A while ago, I may have linked a post by Dan Lemire about how Google and Bing handle issues with searching for Kurt Godel vs Gödel vs Goedel. In teaching my grad class this semester, one of the issues we talked about in low-level processing is compound words. The title is an example – do we write quicksort without a space or with a space?
In this case, there is variation but “quicksort” seems more accepted. I definitely prefer it without a space – after all, it’s the quicksort not a quick sort. How about “mergesort” vs “merge sort”? And so on. Other common examples include “powerpoint” vs “power point”. Even if one form is more common, I don’t always know which to type into a search engine.
So I googled both versions and compared the top of the result. I found that they’re handled a bit differently.
The results make me curious about the underlying algorithms. At a high level, the big change is a slightly different ranking. The video search vertical is shifted around a little (though that wasn’t the case when I looked a couple of days ago). The NIST page and the Kent page swap places. So at the least, the two queries aren’t completely equivalent.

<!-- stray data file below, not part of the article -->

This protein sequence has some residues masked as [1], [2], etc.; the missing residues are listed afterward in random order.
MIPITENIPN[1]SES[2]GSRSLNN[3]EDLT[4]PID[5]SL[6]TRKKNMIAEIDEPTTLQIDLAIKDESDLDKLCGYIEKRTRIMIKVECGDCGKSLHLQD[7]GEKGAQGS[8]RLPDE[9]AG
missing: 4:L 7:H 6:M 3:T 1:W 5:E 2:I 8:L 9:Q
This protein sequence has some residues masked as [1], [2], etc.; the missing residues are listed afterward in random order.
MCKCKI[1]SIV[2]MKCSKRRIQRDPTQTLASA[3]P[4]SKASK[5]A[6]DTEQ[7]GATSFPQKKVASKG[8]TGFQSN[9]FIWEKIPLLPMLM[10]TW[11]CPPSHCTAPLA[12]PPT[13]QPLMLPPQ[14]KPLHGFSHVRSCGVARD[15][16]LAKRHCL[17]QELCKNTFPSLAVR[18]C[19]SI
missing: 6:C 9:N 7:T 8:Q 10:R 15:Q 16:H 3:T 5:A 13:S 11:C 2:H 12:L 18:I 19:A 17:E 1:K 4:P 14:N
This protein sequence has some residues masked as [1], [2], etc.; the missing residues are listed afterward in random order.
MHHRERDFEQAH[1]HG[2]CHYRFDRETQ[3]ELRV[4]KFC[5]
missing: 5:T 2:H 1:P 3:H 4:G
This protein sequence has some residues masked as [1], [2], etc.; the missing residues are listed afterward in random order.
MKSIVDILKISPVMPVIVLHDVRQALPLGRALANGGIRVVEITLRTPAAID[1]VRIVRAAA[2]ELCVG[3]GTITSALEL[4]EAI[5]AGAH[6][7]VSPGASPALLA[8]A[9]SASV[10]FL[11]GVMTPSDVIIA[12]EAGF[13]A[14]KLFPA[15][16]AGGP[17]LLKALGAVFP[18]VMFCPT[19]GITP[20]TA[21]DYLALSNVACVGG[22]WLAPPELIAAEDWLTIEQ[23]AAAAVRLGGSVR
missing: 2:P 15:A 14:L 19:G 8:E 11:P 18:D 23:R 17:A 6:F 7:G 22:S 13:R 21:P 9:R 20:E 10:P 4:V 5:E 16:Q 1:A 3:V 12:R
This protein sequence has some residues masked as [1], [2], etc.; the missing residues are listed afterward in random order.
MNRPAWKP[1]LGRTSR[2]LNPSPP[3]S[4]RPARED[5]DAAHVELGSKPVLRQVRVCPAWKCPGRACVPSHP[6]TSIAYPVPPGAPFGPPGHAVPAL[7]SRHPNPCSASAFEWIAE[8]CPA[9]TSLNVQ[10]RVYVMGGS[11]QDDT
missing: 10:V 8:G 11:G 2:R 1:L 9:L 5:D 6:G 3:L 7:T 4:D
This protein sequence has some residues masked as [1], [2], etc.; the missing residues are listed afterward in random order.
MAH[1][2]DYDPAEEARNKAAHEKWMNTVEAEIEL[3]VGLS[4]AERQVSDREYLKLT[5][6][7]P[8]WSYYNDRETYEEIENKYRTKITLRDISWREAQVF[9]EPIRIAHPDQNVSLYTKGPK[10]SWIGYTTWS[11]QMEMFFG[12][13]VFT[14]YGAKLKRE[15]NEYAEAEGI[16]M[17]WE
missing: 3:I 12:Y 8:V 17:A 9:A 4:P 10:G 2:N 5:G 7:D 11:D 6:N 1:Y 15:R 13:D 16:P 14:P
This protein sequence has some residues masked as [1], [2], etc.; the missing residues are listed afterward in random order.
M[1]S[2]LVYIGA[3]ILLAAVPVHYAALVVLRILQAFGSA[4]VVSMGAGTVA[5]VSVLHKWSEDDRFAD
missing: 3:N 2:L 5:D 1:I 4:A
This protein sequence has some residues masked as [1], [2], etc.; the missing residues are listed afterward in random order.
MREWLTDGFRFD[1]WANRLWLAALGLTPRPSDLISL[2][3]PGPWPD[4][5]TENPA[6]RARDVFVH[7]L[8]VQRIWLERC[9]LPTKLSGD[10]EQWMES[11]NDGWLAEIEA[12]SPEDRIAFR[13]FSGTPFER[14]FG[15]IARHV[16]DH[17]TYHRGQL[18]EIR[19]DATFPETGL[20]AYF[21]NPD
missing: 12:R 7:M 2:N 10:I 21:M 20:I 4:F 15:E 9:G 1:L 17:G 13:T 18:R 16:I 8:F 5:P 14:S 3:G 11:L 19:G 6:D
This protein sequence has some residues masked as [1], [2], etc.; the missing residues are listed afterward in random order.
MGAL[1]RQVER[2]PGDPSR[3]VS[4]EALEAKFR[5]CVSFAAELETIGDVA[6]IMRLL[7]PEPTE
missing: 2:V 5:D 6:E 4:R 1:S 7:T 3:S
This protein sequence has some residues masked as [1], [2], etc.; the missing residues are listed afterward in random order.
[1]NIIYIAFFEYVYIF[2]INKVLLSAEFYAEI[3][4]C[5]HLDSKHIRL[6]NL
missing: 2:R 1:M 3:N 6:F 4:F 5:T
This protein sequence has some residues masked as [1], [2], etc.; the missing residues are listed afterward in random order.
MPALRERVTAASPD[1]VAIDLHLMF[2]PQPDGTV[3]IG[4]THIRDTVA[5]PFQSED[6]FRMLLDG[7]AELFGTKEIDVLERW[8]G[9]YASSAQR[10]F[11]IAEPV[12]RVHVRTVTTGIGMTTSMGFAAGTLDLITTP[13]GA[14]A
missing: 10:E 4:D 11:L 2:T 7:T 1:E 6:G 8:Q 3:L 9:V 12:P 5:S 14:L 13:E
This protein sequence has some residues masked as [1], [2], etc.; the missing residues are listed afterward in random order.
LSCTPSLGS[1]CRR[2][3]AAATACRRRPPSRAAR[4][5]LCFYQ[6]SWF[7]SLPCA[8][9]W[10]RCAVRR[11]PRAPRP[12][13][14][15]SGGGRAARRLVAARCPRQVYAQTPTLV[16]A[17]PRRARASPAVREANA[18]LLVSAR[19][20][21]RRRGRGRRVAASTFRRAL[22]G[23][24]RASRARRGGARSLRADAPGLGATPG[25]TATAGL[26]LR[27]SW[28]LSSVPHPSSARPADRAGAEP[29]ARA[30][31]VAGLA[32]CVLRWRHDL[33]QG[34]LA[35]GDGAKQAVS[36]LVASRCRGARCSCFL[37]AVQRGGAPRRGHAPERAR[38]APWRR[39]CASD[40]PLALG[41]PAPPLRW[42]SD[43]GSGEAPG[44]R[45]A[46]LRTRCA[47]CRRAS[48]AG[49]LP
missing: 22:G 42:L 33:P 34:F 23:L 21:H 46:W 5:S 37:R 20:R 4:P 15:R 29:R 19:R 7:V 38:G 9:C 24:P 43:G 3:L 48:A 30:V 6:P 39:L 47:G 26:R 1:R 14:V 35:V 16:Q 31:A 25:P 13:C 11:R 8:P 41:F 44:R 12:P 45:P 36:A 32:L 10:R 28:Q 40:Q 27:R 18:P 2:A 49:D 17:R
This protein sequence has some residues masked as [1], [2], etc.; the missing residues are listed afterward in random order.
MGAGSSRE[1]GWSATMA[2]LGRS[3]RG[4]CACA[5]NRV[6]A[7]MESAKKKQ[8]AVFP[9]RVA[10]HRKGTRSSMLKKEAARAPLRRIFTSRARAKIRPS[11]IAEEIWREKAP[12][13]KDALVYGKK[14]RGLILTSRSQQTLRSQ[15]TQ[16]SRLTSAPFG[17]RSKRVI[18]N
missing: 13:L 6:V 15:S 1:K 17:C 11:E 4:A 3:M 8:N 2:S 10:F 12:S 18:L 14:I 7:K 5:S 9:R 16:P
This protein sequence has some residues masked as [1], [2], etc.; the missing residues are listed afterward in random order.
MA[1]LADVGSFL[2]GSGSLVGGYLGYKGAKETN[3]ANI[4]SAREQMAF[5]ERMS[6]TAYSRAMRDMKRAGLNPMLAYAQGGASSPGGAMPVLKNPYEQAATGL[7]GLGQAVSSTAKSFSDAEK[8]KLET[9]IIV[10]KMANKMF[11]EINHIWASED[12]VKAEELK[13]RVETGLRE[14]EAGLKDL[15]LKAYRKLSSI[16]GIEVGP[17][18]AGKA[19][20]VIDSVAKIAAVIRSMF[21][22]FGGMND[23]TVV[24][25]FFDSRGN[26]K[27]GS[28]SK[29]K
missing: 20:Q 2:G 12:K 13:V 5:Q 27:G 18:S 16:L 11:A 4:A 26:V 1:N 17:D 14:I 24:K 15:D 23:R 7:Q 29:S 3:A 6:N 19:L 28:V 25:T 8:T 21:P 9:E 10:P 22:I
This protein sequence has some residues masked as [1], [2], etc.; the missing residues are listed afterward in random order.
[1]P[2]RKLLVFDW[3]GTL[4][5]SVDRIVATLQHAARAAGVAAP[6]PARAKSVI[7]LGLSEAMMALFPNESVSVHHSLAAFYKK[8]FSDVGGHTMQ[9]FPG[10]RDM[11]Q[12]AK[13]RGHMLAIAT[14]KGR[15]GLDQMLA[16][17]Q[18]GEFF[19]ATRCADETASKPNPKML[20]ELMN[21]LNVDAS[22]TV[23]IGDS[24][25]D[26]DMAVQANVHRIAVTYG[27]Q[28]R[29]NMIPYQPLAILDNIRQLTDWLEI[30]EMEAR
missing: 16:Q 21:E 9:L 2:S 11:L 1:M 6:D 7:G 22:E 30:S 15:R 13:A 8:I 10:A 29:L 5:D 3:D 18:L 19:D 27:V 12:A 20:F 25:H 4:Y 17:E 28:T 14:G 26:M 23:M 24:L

The biggest shock for me is the snippet for the NYU page, which is maybe less useful. The strangest thing is that it picks snippets with “quicksort” even in the results for “quick sort”, but yet it changes this particular snippet.
The variation in the “Something different” widget is interesting too – it seems to group sorting algorithms differently for the queries. But it becomes even more strange – the form “merge sort” is suggested for “quicksort” and the form “mergesort” is suggested for “quick sort”.
oh also, there’s a discrepancy in the number of pages, which may be problematic in some cases, but the top of the ranking is pretty similar regardless.